So much for patriotism; now back to race war.

Six months of putting aside partisanism and petty
bickering to stand up against the country`s enemies is
quite enough, it seems. In the last week of March, the

first lawsuit
claiming reparations for slavery was
launched in court, and it`s entirely clear that the
acrid taste for racial revenge (and racial booty) has
now dispelled any lingering flavor of patriotic unity
that might have wafted onto the national palate.

The lawsuit is directed against three major
companies–Aetna the insurance colossus, Fleet Bank, and
CSX Railroad–for their supposed role, well over 140
years ago, in profiting from slavery in one way or
another. The suit is supposed to have been launched on
behalf of an estimated 8 million slaves who have long
since passed on to the great plantation in the sky, and
the damages the suit mentions consist of the modest sum
of $1.4 trillion. [Read the

whole complaint
in PDF,
321 KB.]

What Aetna, for example, is supposed to have done to
merit paying out its share of this guilt money is to
have issued, at some time in the distant past when
slavery was perfectly legal in the United States, 16
short-term life insurance policies for 16 black slaves.
CSX, or its corporate predecessors, seems to have
actually owned slaves. The Fleet Bank is descended from
a Providence, Rhode Island, bank owned by someone named
John Brown (not the
) who owned slave trading ships.

These three are merely the first to be targeted by
the lawsuit, which plans to expand the list to hundreds
of other companies and to swell the plaintiffs to
millions of blacks descended from the slaves.

There are, however, a few problems in the grand plan.

Problem Number One is that the "wrongs" committed
took place well more than a century ago, and damage
claims that old simply have little legal meaning.
Problem Number Two is that the "wrongs" were in fact

perfectly legal
at the time. Regardless of the
ethical value of owning, buying, selling, or commanding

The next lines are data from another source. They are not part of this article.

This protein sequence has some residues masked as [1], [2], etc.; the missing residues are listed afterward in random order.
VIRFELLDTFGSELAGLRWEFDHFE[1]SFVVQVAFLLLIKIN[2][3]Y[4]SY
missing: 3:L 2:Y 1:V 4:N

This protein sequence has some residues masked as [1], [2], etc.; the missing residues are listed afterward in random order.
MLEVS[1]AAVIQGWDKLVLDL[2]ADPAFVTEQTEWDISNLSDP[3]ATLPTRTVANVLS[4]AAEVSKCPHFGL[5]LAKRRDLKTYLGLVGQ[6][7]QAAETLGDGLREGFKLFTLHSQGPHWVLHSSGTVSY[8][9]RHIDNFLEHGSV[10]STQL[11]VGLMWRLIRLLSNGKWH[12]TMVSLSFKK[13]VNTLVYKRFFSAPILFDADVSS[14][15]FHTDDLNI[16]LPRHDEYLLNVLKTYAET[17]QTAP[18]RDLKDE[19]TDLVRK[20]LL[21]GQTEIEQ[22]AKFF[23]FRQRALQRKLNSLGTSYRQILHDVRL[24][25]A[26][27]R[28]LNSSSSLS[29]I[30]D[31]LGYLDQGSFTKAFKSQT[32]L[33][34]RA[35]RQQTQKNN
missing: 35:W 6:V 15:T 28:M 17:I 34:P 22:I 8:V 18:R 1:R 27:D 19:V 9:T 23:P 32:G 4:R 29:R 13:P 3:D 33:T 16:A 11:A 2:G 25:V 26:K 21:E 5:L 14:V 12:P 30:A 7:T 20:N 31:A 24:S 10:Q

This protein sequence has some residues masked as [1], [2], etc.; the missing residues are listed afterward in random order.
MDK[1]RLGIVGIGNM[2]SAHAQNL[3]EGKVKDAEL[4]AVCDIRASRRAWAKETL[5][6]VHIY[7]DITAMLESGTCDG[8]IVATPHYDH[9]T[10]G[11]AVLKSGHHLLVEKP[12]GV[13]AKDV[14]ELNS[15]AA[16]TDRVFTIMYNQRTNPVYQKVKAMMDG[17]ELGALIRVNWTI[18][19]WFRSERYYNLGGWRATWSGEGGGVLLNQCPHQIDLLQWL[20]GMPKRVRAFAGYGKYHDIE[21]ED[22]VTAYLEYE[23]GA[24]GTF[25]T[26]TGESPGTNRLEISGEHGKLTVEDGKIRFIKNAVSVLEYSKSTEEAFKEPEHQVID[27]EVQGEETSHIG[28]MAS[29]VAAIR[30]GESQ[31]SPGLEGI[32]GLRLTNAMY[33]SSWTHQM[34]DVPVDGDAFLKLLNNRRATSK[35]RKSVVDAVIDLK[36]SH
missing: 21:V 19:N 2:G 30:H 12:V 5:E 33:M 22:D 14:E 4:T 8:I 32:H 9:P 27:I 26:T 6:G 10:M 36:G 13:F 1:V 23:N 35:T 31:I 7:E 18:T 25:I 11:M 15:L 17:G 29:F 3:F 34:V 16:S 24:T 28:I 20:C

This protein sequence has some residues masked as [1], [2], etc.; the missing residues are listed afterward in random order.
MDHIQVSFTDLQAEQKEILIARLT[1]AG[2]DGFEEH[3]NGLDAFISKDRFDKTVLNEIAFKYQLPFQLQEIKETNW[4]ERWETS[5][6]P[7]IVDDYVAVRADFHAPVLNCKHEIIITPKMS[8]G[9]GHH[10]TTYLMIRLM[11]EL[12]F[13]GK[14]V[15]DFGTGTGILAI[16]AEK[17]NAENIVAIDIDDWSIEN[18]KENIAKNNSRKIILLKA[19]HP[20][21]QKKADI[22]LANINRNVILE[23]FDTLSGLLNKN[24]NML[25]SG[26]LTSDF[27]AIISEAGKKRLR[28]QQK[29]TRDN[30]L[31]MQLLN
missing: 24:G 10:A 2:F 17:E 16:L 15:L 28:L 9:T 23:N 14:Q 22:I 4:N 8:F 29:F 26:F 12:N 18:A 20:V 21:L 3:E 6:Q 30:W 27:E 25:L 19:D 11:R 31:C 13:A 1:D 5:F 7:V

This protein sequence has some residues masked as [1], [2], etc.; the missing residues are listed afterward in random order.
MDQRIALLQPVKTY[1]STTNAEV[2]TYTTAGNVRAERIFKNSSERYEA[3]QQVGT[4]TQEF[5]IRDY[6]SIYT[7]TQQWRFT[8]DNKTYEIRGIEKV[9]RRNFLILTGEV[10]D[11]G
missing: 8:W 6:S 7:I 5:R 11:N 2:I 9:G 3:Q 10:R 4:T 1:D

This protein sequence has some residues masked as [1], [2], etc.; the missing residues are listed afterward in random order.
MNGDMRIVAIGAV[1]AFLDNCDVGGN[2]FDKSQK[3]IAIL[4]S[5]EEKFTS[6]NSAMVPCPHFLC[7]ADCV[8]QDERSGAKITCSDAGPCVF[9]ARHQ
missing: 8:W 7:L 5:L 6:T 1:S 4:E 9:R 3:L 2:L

slaves or of living in a society that practices slavery
(which happen to be most societies in human history),
the legality of slavery at the time the alleged "wrongs"
took place renders the claims for reparations
meaningless. Problem Number Three is that no one now
living suffered any wrong anyway.

In short, the first reparations lawsuit is legally
and even ethically meaningless. That however does not
mean that the defendants in the suit do not have good
reasons to worry that the suit will ruin them. Given the
blatant injustices, procedural irregularities,
politicized court rooms, racial blackmail, and
transparently unconstitutional substance of what goes on
in American courts today, it`s anyone`s bet who will
eventually win. In a serious legal system the suit would
be pitched out the first day and the lawyers who brought
it would be warned not to waste the court`s time with
frivolities again. That`s probably not what the courts
today will do.

The lawsuit brought last month is only the first of
several that will probably be filed soon. Writing in the
New York Times this week, Charles Ogletree of

Harvard Law School

Charles Ogletree
] and something calling
itself the

Reparations Coordinating Committee

that his committee plans to "file
wide-ranging reparations lawsuits this summer" against
other targets. He also lets an important cat out of his
bag, at least for those who did not already know the cat
was there.

The purpose of reparations is not simply to rake in
an almost uncountable amount of swag from corporate and
government coffers, let alone to exorcise the racial
furies that still haunt most American blacks and many
whites. The purpose, Mr. Ogletree tells us, is "to bring
American society to a new reckoning with how our past
affects the current conditions of African-Americans."

What that means is that the purpose of reparations is

bludgeon white Americans into further guilt
slavery and racial segregation and thereby soften them
up for a continuing river of

financial swag
far into the future. Like

Martin Luther King Day

Black History Month,
the war on

Confederate iconography
and the crusade against

major heroes and symbols
of American history and
culture, the reparations boondoggle is simply one more
part of the continuing political race war that blacks
are determined to wage against whites.


legalistic flaws and ethical fallacies
of the
reparations lawsuit are therefore not really the point.

The point is the struggle for what can only be called
racial power that the whole reparations issue

What is happening with reparations is not a silly
argument that won`t stand up in court but a racial power
play that may well eventually win simply because most
whites have neither the will nor the brains to see what
it means or why it`s happening, let alone understand how
to resist it.


April 04, 2002